Pixel is short for picture element and although due to its popularity
it has many meanings depending on context, when talking about pixels in the context of druid
a pixel means always only one thing. It is the smallest configurable area of color
that the underlying platform allows
druid-shell to manipulate.
The actual physical display might have a different resolution from what the platform knows or uses. Even if the display pixel resolution matches the platform resolution, the display itself can control even smaller elements than pixels - the sub-pixels.
The shape of the physical pixel could be complex and definitely varies from display model to model. However for simplicity you can think of a pixel as a square which you can choose a color for.
As technology advances the physical size of pixels is getting smaller and smaller. This allows display manufacturers to put more and more pixels into the same sized screen. The pixel densities of displays are increasing.
There is also an increasing variety in the pixel density of the displays used by people. Some might have a brand new 30" 8K UHD (7680px * 4320px) display, while others might still be rocking their 30" HD ready (1366px * 768px) display. It might even be the same person on the same computer with a multi-display setup.
For a very long time UIs have been designed without thinking about pixel density at all. People tended to have displays with roughly similar pixel densities, so it all kind of worked most of the time. However it breaks down horribly in a modern world. The 200px * 200px UI that looks decent on that HD ready display is barely visible on the 8K UHD display. If you redesign it according to the 8K UHD display then it won't even fit on the HD ready screen.
Some platforms have mitigations in place where that small 200px * 200px UI will get scaled up by essentially taking a screenshot of it and enlarging the image. This will result in a blurry UI with diagonal and curved lines suffering the most. There is more hope with fonts where the vector information is still available to the platform, and instead of scaling up the image the text can be immediately drawn at the larger size.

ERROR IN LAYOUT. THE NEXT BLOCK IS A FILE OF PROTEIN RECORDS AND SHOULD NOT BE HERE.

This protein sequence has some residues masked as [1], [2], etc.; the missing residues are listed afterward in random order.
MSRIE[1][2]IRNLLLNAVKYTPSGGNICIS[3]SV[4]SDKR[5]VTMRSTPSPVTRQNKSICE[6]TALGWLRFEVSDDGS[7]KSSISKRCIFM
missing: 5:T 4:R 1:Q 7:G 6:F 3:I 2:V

The application should draw everything it can with vector graphics, and have very large resolution image assets available where vectors aren't viable. Then at runtime the application should identify the display pixel density and resize everything accordingly. The vector graphics are easy to resize and the large image assets would be scaled down to the size that makes sense for the specific display.
Druid aims to make all of this as easy and automatic as possible.
Druid has expressive vector drawing capabilities that you should use whenever possible.
Vector drawing is also used by the widgets that come included with Druid.
Handling different pixel densities is done at the
druid-shell level already.
In fact pixels mostly don't even enter the conversation at the
druid coordinate system is instead measured in display points (dp),
e.g. you might say a widget has a width of 100dp.
Display points are conceptually similar to Microsoft's device-independent pixels,
Google's density-independent pixels, Apple's points, and CSS's pixel units.
You describe the UI using display points and then Druid will automatically translate that into pixels based on the pixel density of the platform. Remember there might be multiple displays connected with different pixel densities, and your application might have multiple windows - with each window on a different display. It will all just work, because Druid will adjust the actual pixel dimensions based on the display that the window is currently located on.